All Stories, General Fiction

Last Word by Nathan S Jones

The last words she ever said.
I just wanted to know what they were. Call it a compulsion, a thought that nagged at me like a hot plate of my wife’s lasagna when I’d spent the day not eating.
My aunt had passed away. She was the last remnant of my father’s side of the family. My dad died of cancer at the age of 47 when I was eleven. My aunt had just died at the age of 86 (my dad would have been 85), and I really wanted to know the last thing she said.

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All Stories, Fantasy, General Fiction

Jack’s Back by David Thomas Peacock

I’d just walked into the office and hadn’t had time to set my coffee down when Vicki stuck her head in and said, “HR wants you to call them, it’s about Jack.”

“Is he here?” I replied.

“In his cubicle, talking to Eileen.”

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General Fiction, Short Fiction

This Winter by Louie Richmond

Tuesday morning and I’m driving. It’s cold outside and the windscreen is cloudy. I can see only through the little circle I have made by wiping my gloved hand against the glass. The circle keeps closing up, the world keeps getting smaller. There is nobody on the streets and the sky is low, the only motion outside the steaming shapes of stranger’s cars, indistinct forms defined against the grey by their movement.

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All Stories, General Fiction

Always Remember to Shift by Jessica R. Clem

My mother’s cadence on the bike has always been impressive. She can seamlessly glide from first gear to third without breaking her stride. The sound of her chain effortlessly shifting sounds like fingers snapping a melody. We ride together on a winding dirt road. We are going incredibly fast considering her mountain bike is a heavy beast. The tires are wide and fat. But it is a cheerful red color. It is the color of tricycles and little wagons. Though she is only thirty-six, it is odd to see her on something that calls to youth.

Especially since she is dying as we ride.

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All Stories, General Fiction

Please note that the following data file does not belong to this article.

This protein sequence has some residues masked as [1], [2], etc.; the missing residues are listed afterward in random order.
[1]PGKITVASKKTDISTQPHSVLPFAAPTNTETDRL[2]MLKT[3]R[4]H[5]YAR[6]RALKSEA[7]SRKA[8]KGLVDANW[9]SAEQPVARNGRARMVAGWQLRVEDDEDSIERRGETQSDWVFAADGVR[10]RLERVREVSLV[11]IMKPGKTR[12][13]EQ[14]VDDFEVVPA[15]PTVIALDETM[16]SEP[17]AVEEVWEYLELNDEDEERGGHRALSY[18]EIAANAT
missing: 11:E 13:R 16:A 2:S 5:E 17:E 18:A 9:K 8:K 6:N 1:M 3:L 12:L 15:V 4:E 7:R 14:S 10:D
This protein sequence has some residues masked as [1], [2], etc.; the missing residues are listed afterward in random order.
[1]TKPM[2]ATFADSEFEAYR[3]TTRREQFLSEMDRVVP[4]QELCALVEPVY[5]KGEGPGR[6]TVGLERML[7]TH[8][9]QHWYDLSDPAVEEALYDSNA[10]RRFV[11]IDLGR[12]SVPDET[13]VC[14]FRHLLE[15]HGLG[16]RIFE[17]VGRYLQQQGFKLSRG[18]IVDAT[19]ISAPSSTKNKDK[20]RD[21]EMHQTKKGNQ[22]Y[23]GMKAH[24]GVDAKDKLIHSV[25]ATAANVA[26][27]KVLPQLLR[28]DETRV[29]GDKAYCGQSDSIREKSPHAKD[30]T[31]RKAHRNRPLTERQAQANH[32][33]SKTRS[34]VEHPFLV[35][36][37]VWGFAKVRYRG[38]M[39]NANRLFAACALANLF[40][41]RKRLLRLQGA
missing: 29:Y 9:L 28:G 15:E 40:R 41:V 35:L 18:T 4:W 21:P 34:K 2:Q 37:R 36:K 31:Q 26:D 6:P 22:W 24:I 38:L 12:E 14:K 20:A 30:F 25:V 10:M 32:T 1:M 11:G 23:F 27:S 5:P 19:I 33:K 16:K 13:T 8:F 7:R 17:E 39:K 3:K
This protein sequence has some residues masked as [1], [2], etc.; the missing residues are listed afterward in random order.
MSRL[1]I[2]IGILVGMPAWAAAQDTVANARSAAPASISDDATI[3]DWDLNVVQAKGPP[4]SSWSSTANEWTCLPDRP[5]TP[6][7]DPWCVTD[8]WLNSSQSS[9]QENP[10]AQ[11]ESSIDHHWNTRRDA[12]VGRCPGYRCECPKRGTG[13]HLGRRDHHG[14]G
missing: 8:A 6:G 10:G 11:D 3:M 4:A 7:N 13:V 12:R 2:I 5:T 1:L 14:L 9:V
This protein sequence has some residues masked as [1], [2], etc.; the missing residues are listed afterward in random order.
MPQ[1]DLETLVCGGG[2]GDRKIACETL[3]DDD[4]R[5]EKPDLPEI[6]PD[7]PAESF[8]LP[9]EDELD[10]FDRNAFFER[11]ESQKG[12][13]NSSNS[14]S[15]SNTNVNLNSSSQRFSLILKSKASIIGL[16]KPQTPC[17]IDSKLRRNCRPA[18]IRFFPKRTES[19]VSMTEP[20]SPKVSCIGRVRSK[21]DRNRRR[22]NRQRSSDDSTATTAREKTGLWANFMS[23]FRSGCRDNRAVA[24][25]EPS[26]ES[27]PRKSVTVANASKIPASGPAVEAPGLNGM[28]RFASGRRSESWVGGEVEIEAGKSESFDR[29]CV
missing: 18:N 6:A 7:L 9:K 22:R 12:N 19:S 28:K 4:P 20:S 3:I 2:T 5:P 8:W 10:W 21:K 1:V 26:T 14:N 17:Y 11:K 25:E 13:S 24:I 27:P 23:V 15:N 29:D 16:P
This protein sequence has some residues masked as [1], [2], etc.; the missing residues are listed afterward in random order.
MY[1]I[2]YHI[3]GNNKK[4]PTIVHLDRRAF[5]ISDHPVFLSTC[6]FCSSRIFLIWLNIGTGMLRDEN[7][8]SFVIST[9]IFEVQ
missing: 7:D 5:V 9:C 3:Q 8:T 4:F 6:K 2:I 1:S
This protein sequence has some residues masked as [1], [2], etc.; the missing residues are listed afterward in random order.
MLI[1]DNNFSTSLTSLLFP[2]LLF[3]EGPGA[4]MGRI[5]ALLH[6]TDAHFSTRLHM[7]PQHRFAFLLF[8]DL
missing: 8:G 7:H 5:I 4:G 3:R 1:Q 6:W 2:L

Boundless Growth by Simo Tchokni

‘And all of this is replicated across twenty datacenters.’

With a flourish, Davide draws a large rectangle around the messy, sprawling diagram he’s drawn on the whiteboard. He turns around. ‘Any questions?’

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All Stories, General Fiction

Scratch by Tom Sheehan

In the whole of Riverside Cemetery this was the one stone that had slipped its mooring, leaned not forward into the new millennium, but backward, into the one passed by mere years ago, as if saying it was tired of all the holding on. In one instant the scribed name was home with me: Dumont Pulsifier, an old pal from my neighborhood, but everybody, including his mother and his dead father while he was here, had called him “Scratch.”

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All Stories, General Fiction

Summer Nightsweats by Shane O’Neill

Three months have passed since the death of my wife. It has been a long summer, hot and unbearable. My only solace is knowing that it will be my last. I sweat incessantly. Others thrive in the sickly heat. Oh, that the rain would rinse the smiles from their faces. I keep my ghastly body hidden from the outside. Sometimes I cough. Recently more and more. But I rarely dwell on this. Hacking out a thick wad I get on with my business of living and dying. It is all I know.

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All Stories, General Fiction, Horror

Haunt Me Like You Hate Me by Alex Sinclair

“Men are gold, and women are white cloth. Gold, once sullied, can be cleaned and polished, while white cloth, once soiled and torn, can never be clean again.”

 Khmer proverb

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